Curing as a Meat Processing Method

When it comes to meat processing methods, some are made with fresh meat. No further treatment is then added to the final product. Other meat processing techniques involve curing, cooking, smoking, or a combination of any of those.

The type of processing method (or methods) used will significantly affect the quality, flavor, and texture of the final product. In today’s post, let’s look at the curing method of processing meat.

Curing Meat

There are two types of curing for meat: pickle curing and dry curing. Pickle curing uses salt, nitrite, ascorbic acid, sugar, and sometimes phosphate. These ingredients are mixed with water to make a pickle solution.

Pickle Curing

The pickle solution is then poured into the meat in the following ways:

  • Artery pumping
  • Stitch pumping
  • Vat curing
  • Massaging or tumbling

 Artery Pumping – this pickling procedure is only used for curing hams. Sometimes it’s also used to cure shoulder or arm parts. From the name itself, the pickle solution goes into the artery through an injection.

The solution then travels from the cut all over the vascular system. In fast-moving and bigger meat processing plants, this procedure requires a complete 24 hours.

Stitch Pumping – this pickling procedure uses one needle stuck into several openings of the meat or several needles with just one opening to inject the pickle solution.

Many commercial processed meat products have been cured using the multiple needle technique. This is because you get a more even distribution of the pickle solution throughout the body.

You hasten the curing method if you use stitch pumping. This is because the curing part is happening from the interior to the exterior of the meat.

After the stitch pumping, the bacon part or pork bellies are smoked. However, more substantial parts, such as ham, are rested for several hours before they go into the smokehouse.

Vat Curing – this pickle curing method uses a big vat with the pickle solution. Then the meat is completely submerged in it. You then wait until the pickle solution completely dissolves into the meat.

Meat products can be cured to prolong their shelf life.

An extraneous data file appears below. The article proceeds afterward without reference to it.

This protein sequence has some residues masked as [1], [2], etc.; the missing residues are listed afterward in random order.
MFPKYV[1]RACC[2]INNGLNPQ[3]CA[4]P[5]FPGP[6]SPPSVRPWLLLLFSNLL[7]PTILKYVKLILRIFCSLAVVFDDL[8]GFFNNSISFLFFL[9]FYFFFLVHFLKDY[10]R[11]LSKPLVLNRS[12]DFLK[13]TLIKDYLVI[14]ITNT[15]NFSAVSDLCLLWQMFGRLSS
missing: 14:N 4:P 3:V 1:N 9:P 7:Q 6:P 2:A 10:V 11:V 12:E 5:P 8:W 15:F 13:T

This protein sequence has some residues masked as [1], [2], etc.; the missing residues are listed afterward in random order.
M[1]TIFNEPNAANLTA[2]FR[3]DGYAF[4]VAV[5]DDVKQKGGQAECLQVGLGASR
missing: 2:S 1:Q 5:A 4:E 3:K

Smaller meat processing companies mostly use this method.

The length of the cure will depend on the size and the cut of the meat. Typically, it takes nine or ten days per inch of thickness of the meat cuts.

This method also requires more space. It does necessitate more yield of meat products more than any other pickle curing ways.

Massaging or Tumbling – this pickle curing method uses a machine that is similar to a concrete mixer. The mixer massages or tumbles the meat parts as they are being cured. The tumbling or massaging aspect accelerates the curing process.

It also helps in the extraction of an agent that acts as the glue to hold the meat cuts together. This agent is called the myofibrillar protein myosin. It may take several hours to tumble the meats. After the tumbling process, the hams will then be smoked.

Dry Curing

With a dry cure as a processing method, you don’t have to introduce water, not the meat cuts. Instead, you use dry curing ingredients. One of these ingredients is nitrate, which is then rubbed all over the meat’s exterior surface.

Dry cured meat products sell at a premium price.

Given sufficient time, the dry curing ingredients penetrate the meat muscles through the osmosis process.

Any excess liquids or water are then eliminated. Dry curing also extends the life of the meat product – even without the use of refrigeration.

Many consider the final dry-cured meat products tend to lean on the saltier side. The final product is also drier and firmer.

Compared to pickle cured meat products, dry-cured meats sell for a more premium price.

This is because the process can take longer. You need seven days of curing per inch of meat thickness. The yield of the product is also lower. In addition, the products are not as commonly available as other processed meat products.